The good thing about needing to develop new sponsors is that I get to meet more of the business people in my five-county trade area. And I love to meet people.
I am attending the Gurdon/Sparkman game tonight (Thursday, Jan. 22) here at home. I predict our Go-Devils will win on all levels this evening. We shall see shortly if I am right.
Happy traveling everyone. If you make your living on the road like I do, remember to leave your path filled with smiles. Until next week, so long


Market on Main

should be done by June

Tailgate News Editor
GURDON – Mayor Sherry Kelley said Thursday the Market on Main, a project to help revitalize the downtown, should be operational by no later than June.
The multi-use center will be a source for residents to get Hillstein Farms chicken, direct from the Arkadelphia Industrial Park factory.
“Hillstein Chicken’s industrial site became operational as a Clark County factory less than a year ago and they have agreed to supply us with all natural, fresh, Arkansas chicken,” she said.
“As far as I know, the Market on Main will be the only place you can get this type of chicken.
“We wanted something that would not compete with existing Gurdon business, but rather add to what is available here.”
Mayor Kelley said it is her understanding that the Arkansas chicken will be the only meat available at Market on Main when it opens, but this could change – depending on the desires of the entrepreneurs who end up renting the building and running the business.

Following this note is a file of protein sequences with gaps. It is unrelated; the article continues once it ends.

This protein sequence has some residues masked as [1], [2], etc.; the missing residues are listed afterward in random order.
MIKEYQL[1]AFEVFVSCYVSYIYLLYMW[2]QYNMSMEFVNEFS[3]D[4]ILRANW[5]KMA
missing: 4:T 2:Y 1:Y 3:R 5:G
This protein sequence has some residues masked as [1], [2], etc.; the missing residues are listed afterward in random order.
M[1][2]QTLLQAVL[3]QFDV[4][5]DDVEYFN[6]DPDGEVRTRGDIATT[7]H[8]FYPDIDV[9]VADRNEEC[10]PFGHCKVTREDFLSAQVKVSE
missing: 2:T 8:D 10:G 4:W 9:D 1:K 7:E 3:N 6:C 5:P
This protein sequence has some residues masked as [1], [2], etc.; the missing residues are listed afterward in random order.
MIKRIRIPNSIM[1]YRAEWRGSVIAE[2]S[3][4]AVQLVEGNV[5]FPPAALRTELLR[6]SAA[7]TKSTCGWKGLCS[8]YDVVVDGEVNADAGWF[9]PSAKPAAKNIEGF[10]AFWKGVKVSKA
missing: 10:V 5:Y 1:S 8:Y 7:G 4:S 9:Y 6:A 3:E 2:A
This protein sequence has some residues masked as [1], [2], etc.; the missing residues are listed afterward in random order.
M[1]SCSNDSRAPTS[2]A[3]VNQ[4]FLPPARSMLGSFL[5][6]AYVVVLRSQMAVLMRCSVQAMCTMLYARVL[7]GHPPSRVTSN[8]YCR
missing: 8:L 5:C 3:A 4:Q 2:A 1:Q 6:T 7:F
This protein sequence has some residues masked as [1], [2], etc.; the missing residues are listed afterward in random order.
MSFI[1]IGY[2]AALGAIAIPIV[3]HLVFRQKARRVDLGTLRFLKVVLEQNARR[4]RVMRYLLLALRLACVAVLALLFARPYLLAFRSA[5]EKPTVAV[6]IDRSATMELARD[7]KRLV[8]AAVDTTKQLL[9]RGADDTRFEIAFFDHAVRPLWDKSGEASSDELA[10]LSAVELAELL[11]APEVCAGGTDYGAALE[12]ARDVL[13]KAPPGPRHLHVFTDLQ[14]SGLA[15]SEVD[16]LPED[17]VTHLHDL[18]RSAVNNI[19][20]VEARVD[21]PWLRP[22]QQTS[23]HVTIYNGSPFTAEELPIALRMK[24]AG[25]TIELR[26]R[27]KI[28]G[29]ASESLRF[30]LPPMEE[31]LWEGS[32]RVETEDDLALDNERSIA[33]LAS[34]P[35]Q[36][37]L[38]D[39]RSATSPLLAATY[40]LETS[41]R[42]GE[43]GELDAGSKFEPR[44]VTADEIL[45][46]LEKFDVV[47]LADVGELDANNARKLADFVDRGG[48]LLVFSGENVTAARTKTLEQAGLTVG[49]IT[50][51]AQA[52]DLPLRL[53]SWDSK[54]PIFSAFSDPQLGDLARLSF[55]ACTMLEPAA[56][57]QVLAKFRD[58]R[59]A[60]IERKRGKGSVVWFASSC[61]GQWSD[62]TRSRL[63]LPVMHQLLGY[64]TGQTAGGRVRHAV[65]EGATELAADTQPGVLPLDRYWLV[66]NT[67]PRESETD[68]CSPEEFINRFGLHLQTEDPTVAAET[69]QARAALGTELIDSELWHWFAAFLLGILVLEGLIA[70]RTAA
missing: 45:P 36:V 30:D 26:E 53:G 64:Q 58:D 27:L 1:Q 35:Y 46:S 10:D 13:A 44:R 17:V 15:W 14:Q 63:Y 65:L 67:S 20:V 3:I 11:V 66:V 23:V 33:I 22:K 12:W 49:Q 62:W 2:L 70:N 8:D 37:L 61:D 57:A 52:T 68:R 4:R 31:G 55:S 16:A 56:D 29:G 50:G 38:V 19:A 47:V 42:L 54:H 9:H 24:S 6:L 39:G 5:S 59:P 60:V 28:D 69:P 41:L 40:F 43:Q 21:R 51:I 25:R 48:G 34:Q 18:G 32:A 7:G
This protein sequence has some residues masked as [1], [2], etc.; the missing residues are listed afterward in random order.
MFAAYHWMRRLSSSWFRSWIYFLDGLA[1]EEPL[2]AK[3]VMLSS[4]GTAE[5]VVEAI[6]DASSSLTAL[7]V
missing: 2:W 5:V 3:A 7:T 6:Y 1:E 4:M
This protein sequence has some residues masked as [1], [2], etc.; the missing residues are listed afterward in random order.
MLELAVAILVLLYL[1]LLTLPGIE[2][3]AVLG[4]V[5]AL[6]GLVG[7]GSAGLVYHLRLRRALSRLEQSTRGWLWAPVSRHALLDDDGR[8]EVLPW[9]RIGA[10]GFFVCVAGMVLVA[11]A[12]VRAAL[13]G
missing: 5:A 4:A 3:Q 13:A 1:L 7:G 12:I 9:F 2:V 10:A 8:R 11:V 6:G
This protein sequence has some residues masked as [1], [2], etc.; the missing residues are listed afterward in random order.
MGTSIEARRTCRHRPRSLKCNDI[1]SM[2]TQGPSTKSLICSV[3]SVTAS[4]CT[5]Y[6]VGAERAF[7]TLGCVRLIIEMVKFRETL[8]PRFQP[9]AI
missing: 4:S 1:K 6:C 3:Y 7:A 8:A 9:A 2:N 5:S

In addition to offering the Hillstein chicken, Kelley said the business will have a “bit of a bakery.”
“We intend to make sure the format of this business stays within the guidelines of the grant that has made it possible,” Kelley added.
“We will only have baked goods in our bakery, such as baked cup cakes. Market on Main will have no fried bakery goods or processed donuts etc. Those items are already available elsewhere in Gurdon.
The mayor said other functions of the new bakery will be a catering service for birthday cakes and baked muffins for customers to enjoy in the restaurant area or to go.
Baked chicken will be offered in the restaurant, either to eat in or to go.
If memory serves this reporter, the total grant for this project was $98,000 with a grand total of around $140,000 in expenses once labor costs are added.
Mayor Kelley said total construction space is 24 feet by 70 feet.
The inside facility will be in 24X47, while an outdoor bistro seating area will in a space of 24 by 23. But the actual restaurant space will be open in a total combined area of 24X43.
“It is our hope that the open restaurant space will provide a pleasant meeting area to add to what we already have at City Hall,” Mayor Kelley said.
“We hope it will be rented for weddings, reunions and more.”
The entrepreneurs running the business will pay between $300 to $350 a month to rent the facility.